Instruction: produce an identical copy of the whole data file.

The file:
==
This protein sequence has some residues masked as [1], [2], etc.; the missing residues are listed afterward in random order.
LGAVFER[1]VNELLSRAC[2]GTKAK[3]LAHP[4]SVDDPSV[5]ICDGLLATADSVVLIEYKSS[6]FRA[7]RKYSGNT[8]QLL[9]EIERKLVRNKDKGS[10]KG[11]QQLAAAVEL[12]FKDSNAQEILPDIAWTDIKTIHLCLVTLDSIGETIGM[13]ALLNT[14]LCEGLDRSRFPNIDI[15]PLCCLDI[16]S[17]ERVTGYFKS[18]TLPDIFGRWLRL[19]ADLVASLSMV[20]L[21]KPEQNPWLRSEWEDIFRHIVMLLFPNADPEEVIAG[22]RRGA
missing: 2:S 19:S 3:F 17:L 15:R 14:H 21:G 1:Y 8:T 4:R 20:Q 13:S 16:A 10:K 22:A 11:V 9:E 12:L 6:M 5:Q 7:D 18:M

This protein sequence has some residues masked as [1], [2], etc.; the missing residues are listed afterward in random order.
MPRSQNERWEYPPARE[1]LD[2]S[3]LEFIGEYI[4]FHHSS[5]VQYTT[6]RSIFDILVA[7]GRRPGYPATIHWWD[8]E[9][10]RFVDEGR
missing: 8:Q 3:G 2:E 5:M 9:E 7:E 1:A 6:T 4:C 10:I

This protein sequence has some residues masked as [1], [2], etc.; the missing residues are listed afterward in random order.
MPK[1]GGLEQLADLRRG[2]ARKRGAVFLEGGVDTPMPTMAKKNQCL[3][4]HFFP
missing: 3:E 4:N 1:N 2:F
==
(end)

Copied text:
This protein sequence has some residues masked as [1], [2], etc.; the missing residues are listed afterward in random order.
LGAVFER[1]VNELLSRAC[2]GTKAK[3]LAHP[4]SVDDPSV[5]ICDGLLATADSVVLIEYKSS[6]FRA[7]RKYSGNT[8]QLL[9]EIERKLVRNKDKGS[10]KG[11]QQLAAAVEL[12]FKDSNAQEILPDIAWTDIKTIHLCLVTLDSIGETIGM[13]ALLNT[14]LCEGLDRSRFPNIDI[15]PLCCLDI[16]S[17]ERVTGYFKS[18]TLPDIFGRWLRL[19]ADLVASLSMV[20]L[21]KPEQNPWLRSEWEDIFRHIVMLLFPNADPEEVIAG[22]RRGA
missing: 2:S 19:S 3:F 17:L 15:R 14:H 21:G 1:Y 8:T 4:R 20:Q 13:S 16:A 10:K 22:A 11:V 9:E 12:L 6:M 5:Q 7:D 18:M

This protein sequence has some residues masked as [1], [2], etc.; the missing residues are listed afterward in random order.
MPRSQNERWEYPPARE[1]LD[2]S[3]LEFIGEYI[4]FHHSS[5]VQYTT[6]RSIFDILVA[7]GRRPGYPATIHWWD[8]E[9][10]RFVDEGR
missing: 8:Q 3:G 2:E 5:M 9:E 7:E 1:A 6:T 4:C 10:I

This protein sequence has some residues masked as [1], [2], etc.; the missing residues are listed afterward in random order.
MPK[1]GGLEQLADLRRG[2]ARKRGAVFLEGGVDTPMPTMAKKNQCL[3][4]HFFP
missing: 3:E 4:N 1:N 2:F